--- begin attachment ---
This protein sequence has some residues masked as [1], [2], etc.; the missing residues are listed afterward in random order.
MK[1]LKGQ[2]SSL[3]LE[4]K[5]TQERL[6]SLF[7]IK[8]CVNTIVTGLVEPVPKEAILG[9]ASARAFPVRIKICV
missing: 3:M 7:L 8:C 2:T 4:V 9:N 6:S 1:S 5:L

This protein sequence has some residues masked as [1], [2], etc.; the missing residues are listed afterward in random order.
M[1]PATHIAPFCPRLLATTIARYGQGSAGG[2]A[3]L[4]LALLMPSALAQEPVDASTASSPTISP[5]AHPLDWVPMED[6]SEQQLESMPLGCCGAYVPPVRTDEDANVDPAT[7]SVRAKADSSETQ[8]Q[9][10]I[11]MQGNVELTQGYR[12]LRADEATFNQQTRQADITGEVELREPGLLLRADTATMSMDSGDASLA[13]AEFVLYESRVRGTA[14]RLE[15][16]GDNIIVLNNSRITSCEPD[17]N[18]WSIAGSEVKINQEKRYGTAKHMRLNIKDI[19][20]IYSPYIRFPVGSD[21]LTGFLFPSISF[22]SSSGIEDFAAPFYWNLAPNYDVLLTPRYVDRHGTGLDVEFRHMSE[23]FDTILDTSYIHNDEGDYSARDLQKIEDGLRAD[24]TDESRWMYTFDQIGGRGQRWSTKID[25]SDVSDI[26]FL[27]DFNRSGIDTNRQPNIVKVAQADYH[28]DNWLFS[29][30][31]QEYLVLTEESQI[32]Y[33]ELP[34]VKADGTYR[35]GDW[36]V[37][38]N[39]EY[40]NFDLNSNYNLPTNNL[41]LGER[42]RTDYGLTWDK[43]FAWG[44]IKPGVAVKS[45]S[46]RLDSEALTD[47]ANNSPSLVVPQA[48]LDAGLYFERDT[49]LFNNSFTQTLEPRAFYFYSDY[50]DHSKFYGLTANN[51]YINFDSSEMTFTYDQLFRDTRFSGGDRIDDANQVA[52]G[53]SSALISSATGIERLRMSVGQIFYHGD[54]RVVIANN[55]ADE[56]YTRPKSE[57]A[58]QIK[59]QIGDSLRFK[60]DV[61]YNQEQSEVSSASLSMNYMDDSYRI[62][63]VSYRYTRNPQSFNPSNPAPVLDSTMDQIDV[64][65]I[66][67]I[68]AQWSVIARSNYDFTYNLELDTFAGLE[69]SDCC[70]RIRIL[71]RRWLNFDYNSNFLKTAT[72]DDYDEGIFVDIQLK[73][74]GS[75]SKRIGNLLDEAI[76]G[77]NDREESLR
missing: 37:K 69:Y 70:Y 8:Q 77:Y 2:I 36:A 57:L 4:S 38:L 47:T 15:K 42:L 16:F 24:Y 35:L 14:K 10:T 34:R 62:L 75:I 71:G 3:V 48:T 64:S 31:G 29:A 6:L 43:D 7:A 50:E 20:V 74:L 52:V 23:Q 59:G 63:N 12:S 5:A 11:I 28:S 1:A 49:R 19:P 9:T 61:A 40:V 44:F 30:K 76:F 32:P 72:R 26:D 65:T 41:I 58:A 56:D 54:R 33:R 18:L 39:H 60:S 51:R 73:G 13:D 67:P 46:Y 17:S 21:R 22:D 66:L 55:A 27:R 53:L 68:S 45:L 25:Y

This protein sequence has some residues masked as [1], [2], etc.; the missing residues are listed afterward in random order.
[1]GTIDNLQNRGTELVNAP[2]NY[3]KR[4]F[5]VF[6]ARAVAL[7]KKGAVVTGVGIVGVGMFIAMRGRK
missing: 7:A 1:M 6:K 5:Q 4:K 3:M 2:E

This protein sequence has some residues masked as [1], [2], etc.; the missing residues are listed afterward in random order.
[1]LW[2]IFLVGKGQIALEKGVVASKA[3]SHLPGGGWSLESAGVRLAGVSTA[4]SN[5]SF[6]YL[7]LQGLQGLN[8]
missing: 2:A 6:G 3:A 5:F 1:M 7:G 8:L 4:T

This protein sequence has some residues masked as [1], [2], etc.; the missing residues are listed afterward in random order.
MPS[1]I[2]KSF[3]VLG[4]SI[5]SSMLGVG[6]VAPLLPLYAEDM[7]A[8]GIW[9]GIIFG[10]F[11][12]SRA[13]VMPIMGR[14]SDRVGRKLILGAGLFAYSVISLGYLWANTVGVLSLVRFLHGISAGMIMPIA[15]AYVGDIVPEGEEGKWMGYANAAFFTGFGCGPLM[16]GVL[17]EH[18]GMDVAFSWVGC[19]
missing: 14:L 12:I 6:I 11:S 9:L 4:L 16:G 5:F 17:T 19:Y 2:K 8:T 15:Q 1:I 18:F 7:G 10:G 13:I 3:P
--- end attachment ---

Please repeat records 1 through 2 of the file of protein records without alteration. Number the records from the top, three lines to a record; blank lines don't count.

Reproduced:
This protein sequence has some residues masked as [1], [2], etc.; the missing residues are listed afterward in random order.
MK[1]LKGQ[2]SSL[3]LE[4]K[5]TQERL[6]SLF[7]IK[8]CVNTIVTGLVEPVPKEAILG[9]ASARAFPVRIKICV
missing: 3:M 7:L 8:C 2:T 4:V 9:N 6:S 1:S 5:L

This protein sequence has some residues masked as [1], [2], etc.; the missing residues are listed afterward in random order.
M[1]PATHIAPFCPRLLATTIARYGQGSAGG[2]A[3]L[4]LALLMPSALAQEPVDASTASSPTISP[5]AHPLDWVPMED[6]SEQQLESMPLGCCGAYVPPVRTDEDANVDPAT[7]SVRAKADSSETQ[8]Q[9][10]I[11]MQGNVELTQGYR[12]LRADEATFNQQTRQADITGEVELREPGLLLRADTATMSMDSGDASLA[13]AEFVLYESRVRGTA[14]RLE[15][16]GDNIIVLNNSRITSCEPD[17]N[18]WSIAGSEVKINQEKRYGTAKHMRLNIKDI[19][20]IYSPYIRFPVGSD[21]LTGFLFPSISF[22]SSSGIEDFAAPFYWNLAPNYDVLLTPRYVDRHGTGLDVEFRHMSE[23]FDTILDTSYIHNDEGDYSARDLQKIEDGLRAD[24]TDESRWMYTFDQIGGRGQRWSTKID[25]SDVSDI[26]FL[27]DFNRSGIDTNRQPNIVKVAQADYH[28]DNWLFS[29][30][31]QEYLVLTEESQI[32]Y[33]ELP[34]VKADGTYR[35]GDW[36]V[37][38]N[39]EY[40]NFDLNSNYNLPTNNL[41]LGER[42]RTDYGLTWDK[43]FAWG[44]IKPGVAVKS[45]S[46]RLDSEALTD[47]ANNSPSLVVPQA[48]LDAGLYFERDT[49]LFNNSFTQTLEPRAFYFYSDY[50]DHSKFYGLTANN[51]YINFDSSEMTFTYDQLFRDTRFSGGDRIDDANQVA[52]G[53]SSALISSATGIERLRMSVGQIFYHGD[54]RVVIANN[55]ADE[56]YTRPKSE[57]A[58]QIK[59]QIGDSLRFK[60]DV[61]YNQEQSEVSSASLSMNYMDDSYRI[62][63]VSYRYTRNPQSFNPSNPAPVLDSTMDQIDV[64][65]I[66][67]I[68]AQWSVIARSNYDFTYNLELDTFAGLE[69]SDCC[70]RIRIL[71]RRWLNFDYNSNFLKTAT[72]DDYDEGIFVDIQLK[73][74]GS[75]SKRIGNLLDEAI[76]G[77]NDREESLR
missing: 37:K 69:Y 70:Y 8:Q 77:Y 2:I 36:A 57:L 4:S 38:L 47:T 15:K 42:L 16:F 24:Y 35:L 14:K 10:T 34:R 62:L 75:I 71:G 3:V 48:T 64:S 31:G 29:A 6:L 43:D 7:A 50:E 20:V 74:L 52:V 23:Q 59:G 63:N 12:S 5:A 11:I 28:S 1:A 49:R 19:P 9:T 61:A 40:V 44:F 30:K 76:F 32:P 72:R 26:D 65:T 41:I 58:A 56:D 54:R 33:R 18:L 39:H 60:S 51:R 73:G 13:D 67:P 46:Y 17:S 21:R 22:D 66:L 55:A 27:R 53:L 68:S 45:L 25:Y